Many people who are in recovery from addiction or alcoholism attribute a great deal of their success in freedom from drugs and drinking to the inclusion of spirituality in their recovery program. In fact, most addiction treatment centers feature spirituality as a prominent part of their programs. And while there are other keys to long-lasting recovery – such as a strong support network, family, daily reflections, taking regular personal inventories and attending various therapies, addicts and alcoholics who relapse often state that it was the loss of their spirituality that eventually caused them to use again. However, many people confuse spirituality with religion and refuse to partake in this critical recovery component. Understanding the difference and making spirituality an essential focus of any recovery program could mean the difference between a lifetime of freedom from addiction and years of repeated relapses.
Spirituality is not the same as religion. Religion refers to an organized, highly regimented set of very specific beliefs and practices that are followed by a certain group of people. Spirituality is not organized and can be practiced by any person at any time, without rules or restrictions. Spirituality refers to the recognition that there is something greater than you – whatever that may be. For some people it may be a god of sorts, for others it may be the power of nature or the mysteriousness of the universe, and for some it may be an indescribable feeling that lies within. Whatever the case may be, spirituality is primarily about a power that is greater than you. And during the throes of active addiction, this could be many different things – things that could change over time.
The fundamental relationship between spirituality and recovery is the powerlessness that people experience in relation to their addictions, and how spirituality can help restore this imbalance through the recognition and incorporation of a higher power in a person’s life. This is primarily because while addiction is a progressive clinical disease, it is also a condition of an improperly balanced sense of spirituality. In fact, in a comprehensive series of interviews with recovering addicts conducted by the Robert Wood Johnson Foundation, one of the key findings was that:
“Addiction is rooted in a physical, mental and spiritual imbalance. There is a necessity for a substance abuse treatment model that gives credence to the mind-body-spirit connection.” (1)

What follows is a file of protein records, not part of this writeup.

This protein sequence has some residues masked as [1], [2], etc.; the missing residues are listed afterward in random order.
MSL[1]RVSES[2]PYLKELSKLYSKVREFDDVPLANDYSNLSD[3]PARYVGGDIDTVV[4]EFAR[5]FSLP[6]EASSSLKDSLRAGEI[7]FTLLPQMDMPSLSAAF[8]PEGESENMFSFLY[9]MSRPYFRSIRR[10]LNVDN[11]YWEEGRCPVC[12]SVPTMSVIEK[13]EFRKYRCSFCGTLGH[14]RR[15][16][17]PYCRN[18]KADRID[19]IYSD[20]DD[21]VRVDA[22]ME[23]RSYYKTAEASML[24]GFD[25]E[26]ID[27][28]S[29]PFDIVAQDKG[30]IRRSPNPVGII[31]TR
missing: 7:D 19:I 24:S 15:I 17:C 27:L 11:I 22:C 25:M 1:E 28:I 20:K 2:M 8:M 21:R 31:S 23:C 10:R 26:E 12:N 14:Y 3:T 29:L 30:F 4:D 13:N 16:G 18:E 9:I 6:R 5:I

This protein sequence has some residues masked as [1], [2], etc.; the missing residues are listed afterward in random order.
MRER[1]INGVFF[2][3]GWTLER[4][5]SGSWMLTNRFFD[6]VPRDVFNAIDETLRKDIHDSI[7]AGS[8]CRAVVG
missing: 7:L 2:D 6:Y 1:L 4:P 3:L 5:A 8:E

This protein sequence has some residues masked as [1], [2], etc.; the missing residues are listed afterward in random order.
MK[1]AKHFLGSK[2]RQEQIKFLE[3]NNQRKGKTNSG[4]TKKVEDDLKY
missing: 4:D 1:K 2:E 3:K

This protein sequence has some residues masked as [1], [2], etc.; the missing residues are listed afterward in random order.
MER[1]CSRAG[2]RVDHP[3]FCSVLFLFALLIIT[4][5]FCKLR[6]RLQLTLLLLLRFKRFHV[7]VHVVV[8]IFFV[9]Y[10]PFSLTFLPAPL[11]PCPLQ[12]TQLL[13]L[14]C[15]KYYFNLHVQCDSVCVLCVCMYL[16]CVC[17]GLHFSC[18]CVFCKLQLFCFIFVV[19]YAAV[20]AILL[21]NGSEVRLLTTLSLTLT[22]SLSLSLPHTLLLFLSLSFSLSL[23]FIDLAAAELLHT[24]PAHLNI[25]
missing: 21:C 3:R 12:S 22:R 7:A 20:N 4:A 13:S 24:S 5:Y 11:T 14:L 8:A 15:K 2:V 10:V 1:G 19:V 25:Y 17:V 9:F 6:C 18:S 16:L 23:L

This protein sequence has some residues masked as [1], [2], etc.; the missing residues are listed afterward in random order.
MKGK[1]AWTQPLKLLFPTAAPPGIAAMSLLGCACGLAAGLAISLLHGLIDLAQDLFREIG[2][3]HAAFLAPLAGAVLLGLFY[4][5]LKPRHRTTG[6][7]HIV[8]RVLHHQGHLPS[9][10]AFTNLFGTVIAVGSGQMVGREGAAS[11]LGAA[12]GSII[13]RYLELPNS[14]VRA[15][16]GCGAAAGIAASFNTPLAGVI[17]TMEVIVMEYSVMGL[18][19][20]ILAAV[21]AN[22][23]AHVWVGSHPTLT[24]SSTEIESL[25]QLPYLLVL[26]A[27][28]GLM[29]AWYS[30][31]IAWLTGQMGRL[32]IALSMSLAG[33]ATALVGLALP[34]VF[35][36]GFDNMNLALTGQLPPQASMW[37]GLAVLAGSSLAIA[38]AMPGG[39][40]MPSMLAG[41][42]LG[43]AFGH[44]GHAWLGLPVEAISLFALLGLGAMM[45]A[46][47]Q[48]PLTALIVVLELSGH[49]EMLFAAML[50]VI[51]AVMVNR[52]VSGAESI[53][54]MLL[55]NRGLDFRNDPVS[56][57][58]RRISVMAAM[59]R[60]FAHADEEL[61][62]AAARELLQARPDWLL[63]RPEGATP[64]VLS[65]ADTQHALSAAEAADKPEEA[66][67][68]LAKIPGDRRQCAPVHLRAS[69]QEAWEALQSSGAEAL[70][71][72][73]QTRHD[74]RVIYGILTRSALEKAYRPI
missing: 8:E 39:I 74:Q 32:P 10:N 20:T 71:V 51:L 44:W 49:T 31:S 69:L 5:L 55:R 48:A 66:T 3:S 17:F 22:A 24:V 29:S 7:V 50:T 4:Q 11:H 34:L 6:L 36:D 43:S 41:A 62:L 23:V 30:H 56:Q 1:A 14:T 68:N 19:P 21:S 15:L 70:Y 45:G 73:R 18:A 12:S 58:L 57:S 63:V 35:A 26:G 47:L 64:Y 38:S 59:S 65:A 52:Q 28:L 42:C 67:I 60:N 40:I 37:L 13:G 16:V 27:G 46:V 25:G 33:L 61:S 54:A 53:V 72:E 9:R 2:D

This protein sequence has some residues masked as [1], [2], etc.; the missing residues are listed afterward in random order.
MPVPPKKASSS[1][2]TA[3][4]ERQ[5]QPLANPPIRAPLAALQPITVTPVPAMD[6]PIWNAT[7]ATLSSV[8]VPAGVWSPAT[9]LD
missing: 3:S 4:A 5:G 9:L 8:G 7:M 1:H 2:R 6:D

Based upon this and similar studies, it’s easy to see that if a damaged sense of spirituality (or lack thereof) contributed to addiction or alcoholism, then including spirituality as part of the healing and recovery process is the logical and proper method of addressing this basic human need. This is especially true considering that the human condition is generally described as the perpetual seeking of answers and higher truths in order to achieve peacefulness within – meaning that addict or not, spirituality is critical for everyone.
When it comes to recovery from addiction or alcoholism, one of the most important functions that spirituality can serve is the fellowship of like-minded people. Sharing similar views and beliefs – especially among a group of other recovering individuals – helps to build a strong support system and provides a feeling of camaraderie, inclusion and fellowship; all of which are necessary for lasting recovery.
Finally, denial is widely considered to be a severe problem for addicts and alcoholics. And while it may be easy to disguise the truth to others, it’s difficult to remain in denial when practicing spirituality as part of a daily recovery program. If you need help to discover or regain spirituality for yourself and break free from the chains of addiction, all you have to do is reach out for help. Pick up the phone right now and call the number at the top of your screen. We’re here 24 hours per day, and the call is free. Ask about our inpatient treatment, alcohol rehab, or just tell us what’s going on with you. We can’t help if you don’t call.
(1) Robert Wood Johnson Foundation Publications and Research: Spirituality has a Role in Substance Abuse Treatment Programs, Maryland Researchers Say December 2007